Keep an eye on: Unranked infielder Christian Lopes, who batted .371 in the Australian Baseball League. The 22-year-old will likely be tested in Double-A New Hampshire.
Lansing Dropped Their Stock
15. Dawel Lugo, SS
16. Mitch Nay, 3B
17. Chase De Jong (not DeJong), RHP
21. D.J. Davis, OF
22. Alberto Tirado, RHP
25. Tom Robson, RHP
Commentary: Davis was #3 last year, Nay was #4, Tirado was #8, Lugo was #9, De Jong was #11 and Robson was #16. Additionally, #25 prospect Matt Dean fell out of the Top 30 this year entirely. What happened? Well, injury (Robson); discovering flaws that needed to be ironed out (Davis, Nay, De Jong, Dean); and playing against better/older players in a tough league (Davis, Lugo and Tirado). Combine that with a tremendously deep farm system, and down they fell in the rankings. Davis, Tirado and Robson likely return to Lansing, while Lugo, Nay and De Jong likely move to Dunedin. On the bright side, the talent remains as bright as ever for this group. Going about their business under the radar could well lead to another startling Daniel Norris-esque breakthrough for one or more.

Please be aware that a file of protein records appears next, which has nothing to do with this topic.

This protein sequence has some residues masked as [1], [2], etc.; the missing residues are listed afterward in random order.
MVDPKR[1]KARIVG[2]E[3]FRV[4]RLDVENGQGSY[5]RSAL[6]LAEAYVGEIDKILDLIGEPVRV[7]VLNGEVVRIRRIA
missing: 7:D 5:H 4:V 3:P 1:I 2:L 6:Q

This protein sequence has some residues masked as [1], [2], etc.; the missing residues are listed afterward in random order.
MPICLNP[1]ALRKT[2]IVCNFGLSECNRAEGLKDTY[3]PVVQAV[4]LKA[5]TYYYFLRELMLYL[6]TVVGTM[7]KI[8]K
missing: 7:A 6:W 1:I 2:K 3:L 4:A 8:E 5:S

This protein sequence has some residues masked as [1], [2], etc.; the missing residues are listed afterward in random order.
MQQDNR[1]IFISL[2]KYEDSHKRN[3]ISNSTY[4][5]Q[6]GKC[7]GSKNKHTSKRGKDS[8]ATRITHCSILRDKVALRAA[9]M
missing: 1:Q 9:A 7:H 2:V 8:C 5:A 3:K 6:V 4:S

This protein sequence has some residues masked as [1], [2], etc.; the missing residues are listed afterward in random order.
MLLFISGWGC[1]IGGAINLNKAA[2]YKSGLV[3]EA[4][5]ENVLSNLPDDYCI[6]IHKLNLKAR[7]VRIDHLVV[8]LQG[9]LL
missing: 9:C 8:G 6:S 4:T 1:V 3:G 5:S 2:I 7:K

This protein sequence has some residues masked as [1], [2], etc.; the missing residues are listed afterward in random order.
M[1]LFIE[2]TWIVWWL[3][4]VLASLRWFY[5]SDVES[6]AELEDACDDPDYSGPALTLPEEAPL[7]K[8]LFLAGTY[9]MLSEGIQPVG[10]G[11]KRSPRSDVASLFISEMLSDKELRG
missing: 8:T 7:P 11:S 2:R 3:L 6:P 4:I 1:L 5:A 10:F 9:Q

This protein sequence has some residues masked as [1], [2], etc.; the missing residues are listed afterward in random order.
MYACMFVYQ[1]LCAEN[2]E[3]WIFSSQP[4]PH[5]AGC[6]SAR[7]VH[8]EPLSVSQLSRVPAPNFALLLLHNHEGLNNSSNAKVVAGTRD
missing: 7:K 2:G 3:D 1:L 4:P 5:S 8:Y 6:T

Keep an eye on: Outfielder Derrick Loveless. He has speed, plate discipline and power, and his confidence is increasing by the year. Perhaps starting pitcher Jeremy Gabryszwski, too, who wouldn't surprise me if he increased his velocity while continuing to coax grounder after grounder.
Providing Lower-Level Intrigue
5. Max Pentecost, C
8. Richard Urena, SS
10. Sean Reid-Foley, RHP
11. Matt Smoral, LHP
12. Ryan Borucki, LHP
13. Jairo Labourt, LHP
18. Anthony Alford, OF
19. Lane Thomas, 3B/OF
20. Dan Jansen, C
26. Jesus Tinoco, RHP
28. Nick Wells, LHP
30. Rowdy Tellez, 1B